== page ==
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From Barnes & NobleThe Barnes & Noble Review
Food as nourishment, food as love, and food as reflection of a changing sense of self: These are the themes that Sharon Boorstin explores in this baby-boomer memoir -- with recipes -- that celebrates the connection between food and friendship. (Think Ya-Ya Sisterhood, but younger, in the kitchen.)
Sharon Boorstin grew up in Seattle in the '50s, raised on pot roasts, tuna casserole, and her grandmother's blintzes. By the time she had graduated from college in the '60s and recovered from a broken engagement, she and her best friend spent hours making fancy French food -- brandied stuffed chicken legs and French apple tart spiked with Calvados -- to impress their dates.
Boorstin's early married years were the fondue years, with escargots bourguignonne as appetizer. By the time Boorstin became a teacher in an alternative school in the '70s, brown rice and salad greens were on the menu. Come the '80s, she found herself as a food writer at the epicenter of the food revolution in Los Angeles; Spago had just opened, and people thrilled to its pizzas and California cuisine.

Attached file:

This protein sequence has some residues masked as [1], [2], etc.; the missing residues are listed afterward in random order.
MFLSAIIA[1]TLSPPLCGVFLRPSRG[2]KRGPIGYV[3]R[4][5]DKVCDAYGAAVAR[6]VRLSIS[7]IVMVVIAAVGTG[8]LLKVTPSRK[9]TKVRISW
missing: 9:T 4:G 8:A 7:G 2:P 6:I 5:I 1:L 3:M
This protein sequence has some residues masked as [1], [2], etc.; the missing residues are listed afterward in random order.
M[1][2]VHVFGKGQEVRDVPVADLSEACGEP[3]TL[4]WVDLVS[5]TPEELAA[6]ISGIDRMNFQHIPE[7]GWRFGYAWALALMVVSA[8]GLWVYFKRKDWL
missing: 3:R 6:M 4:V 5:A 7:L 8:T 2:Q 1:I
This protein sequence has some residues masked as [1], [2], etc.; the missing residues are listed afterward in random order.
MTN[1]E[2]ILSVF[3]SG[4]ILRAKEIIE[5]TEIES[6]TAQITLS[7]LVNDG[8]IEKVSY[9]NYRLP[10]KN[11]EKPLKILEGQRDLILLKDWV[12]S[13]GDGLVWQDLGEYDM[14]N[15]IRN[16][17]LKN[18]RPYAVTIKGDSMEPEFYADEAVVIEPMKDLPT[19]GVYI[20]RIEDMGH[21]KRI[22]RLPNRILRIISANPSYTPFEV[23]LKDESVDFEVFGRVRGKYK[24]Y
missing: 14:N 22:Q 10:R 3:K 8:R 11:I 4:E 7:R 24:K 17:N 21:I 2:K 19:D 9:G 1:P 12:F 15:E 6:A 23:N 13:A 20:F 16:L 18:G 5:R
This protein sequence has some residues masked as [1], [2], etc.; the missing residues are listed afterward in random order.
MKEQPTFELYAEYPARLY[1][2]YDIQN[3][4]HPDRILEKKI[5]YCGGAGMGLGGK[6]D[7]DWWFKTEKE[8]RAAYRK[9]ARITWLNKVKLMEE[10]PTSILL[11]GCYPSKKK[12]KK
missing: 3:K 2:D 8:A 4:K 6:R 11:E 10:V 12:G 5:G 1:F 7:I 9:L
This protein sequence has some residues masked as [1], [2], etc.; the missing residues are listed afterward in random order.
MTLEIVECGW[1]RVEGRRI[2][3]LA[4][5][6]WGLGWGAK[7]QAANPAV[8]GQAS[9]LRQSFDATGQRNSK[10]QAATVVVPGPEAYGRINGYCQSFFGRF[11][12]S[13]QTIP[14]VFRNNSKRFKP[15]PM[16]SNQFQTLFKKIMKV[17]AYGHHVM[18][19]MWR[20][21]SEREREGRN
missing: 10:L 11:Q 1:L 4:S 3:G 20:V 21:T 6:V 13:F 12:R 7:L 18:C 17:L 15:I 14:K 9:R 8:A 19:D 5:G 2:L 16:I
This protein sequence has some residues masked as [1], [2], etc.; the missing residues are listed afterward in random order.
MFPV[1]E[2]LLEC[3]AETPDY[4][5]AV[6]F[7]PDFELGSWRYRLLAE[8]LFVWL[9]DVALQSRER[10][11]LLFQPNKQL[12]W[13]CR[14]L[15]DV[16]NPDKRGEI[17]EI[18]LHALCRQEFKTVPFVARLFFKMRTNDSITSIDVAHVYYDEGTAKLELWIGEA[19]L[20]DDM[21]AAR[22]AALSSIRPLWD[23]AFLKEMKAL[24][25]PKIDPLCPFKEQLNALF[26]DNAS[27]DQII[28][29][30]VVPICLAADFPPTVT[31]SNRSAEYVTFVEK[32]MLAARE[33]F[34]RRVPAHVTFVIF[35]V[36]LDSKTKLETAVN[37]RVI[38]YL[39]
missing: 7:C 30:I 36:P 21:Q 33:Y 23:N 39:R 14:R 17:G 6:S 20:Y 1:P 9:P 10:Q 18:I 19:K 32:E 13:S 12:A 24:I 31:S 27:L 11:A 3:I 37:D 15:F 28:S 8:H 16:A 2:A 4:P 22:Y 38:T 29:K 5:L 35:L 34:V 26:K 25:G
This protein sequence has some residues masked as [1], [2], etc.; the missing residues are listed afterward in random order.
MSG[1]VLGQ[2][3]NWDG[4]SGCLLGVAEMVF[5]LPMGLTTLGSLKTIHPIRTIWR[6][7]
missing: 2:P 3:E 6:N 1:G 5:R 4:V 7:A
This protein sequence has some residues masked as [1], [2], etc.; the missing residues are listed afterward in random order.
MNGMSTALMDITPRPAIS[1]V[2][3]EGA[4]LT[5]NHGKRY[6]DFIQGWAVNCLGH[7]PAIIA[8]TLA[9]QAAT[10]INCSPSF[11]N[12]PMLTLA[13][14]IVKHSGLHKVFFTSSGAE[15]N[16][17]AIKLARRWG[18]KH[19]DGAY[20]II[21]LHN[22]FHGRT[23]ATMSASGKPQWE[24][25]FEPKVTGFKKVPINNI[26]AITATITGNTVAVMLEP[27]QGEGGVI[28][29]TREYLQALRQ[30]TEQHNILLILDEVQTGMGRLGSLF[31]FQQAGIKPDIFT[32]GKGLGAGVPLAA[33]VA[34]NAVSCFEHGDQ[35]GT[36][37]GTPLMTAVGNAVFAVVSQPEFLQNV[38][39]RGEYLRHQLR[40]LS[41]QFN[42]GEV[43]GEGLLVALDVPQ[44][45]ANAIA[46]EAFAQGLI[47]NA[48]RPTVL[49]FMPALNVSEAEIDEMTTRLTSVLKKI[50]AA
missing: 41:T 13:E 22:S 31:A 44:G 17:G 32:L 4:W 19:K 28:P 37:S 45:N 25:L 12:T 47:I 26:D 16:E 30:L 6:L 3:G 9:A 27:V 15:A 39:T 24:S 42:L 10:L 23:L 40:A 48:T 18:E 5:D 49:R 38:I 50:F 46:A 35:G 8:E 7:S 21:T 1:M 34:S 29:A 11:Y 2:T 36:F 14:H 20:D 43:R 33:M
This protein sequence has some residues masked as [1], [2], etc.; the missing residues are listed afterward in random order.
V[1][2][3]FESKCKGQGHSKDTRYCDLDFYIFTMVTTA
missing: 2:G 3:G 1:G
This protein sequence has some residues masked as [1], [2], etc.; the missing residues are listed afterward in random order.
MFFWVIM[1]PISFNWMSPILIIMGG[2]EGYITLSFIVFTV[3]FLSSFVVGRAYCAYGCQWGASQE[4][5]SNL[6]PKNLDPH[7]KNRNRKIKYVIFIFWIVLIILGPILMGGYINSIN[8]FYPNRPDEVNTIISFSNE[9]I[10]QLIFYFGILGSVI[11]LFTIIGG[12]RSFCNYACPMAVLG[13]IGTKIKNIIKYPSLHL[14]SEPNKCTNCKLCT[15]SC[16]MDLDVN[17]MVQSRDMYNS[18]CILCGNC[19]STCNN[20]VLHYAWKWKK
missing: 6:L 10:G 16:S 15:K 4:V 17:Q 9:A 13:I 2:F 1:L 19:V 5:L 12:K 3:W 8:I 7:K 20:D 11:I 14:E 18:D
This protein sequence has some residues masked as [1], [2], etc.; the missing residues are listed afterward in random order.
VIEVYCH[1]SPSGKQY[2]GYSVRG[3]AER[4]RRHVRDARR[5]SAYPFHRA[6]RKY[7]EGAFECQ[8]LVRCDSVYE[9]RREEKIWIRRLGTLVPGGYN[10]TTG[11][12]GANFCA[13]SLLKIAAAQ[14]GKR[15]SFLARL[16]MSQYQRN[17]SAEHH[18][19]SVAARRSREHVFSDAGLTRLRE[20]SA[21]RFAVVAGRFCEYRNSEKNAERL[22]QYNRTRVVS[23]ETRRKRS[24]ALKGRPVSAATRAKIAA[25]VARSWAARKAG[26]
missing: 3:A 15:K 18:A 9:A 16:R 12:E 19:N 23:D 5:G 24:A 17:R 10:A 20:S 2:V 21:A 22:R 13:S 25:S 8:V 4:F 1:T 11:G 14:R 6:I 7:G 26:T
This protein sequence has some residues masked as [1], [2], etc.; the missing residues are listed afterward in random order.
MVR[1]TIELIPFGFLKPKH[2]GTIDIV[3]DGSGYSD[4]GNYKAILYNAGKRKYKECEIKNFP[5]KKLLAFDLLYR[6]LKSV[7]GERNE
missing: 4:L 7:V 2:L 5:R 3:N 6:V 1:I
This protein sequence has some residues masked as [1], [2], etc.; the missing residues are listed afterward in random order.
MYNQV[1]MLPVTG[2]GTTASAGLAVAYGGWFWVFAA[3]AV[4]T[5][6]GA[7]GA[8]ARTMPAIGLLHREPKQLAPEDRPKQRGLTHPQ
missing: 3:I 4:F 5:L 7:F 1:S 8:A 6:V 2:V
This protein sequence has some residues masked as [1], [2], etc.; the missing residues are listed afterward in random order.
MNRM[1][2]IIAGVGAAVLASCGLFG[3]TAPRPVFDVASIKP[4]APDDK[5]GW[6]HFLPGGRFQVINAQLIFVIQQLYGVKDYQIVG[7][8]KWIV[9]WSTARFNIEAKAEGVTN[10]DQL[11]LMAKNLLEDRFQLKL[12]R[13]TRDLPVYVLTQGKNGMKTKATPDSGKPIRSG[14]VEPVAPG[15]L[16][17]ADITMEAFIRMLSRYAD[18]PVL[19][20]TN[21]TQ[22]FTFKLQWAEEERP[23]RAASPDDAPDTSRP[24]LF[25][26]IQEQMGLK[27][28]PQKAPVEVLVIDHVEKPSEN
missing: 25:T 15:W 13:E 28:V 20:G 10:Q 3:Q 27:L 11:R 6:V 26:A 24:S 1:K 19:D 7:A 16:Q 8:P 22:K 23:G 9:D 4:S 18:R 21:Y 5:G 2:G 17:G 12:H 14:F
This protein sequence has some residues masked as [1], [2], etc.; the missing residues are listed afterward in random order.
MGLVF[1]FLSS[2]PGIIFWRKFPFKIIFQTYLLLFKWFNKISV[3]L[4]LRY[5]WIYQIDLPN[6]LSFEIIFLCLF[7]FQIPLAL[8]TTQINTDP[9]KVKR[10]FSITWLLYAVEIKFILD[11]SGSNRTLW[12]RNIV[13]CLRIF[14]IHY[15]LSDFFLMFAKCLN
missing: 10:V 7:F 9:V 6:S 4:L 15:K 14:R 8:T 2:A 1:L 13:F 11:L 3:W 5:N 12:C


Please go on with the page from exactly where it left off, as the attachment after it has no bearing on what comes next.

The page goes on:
This memoir was inspired by Boorstin's discovering an old loose-leaf notebook that dated from the beginning of her marriage; it contained Irma's Tandoori Chicken, Aunt Hannah's Chocolate Cheesecake, and Mary Ann's Grapes Brulée. That prompted Boorstin to reflect on girlfriends from the different stages of her life: friends from childhood and newer friends met through the food profession, like Barbara Lazaroff of Spago, Susan Feniger and Mary Sue Milliken (the Two Hot Tamales), and Suzy (Born to Shop) Gershman.
"When it comes right down to it, " concludes Boorstin, "a woman really is the sum of all the friends she has had in her life." Her book will strike a responsive chord with many readers, especially those who cook with their friends. (Ginger Curwen)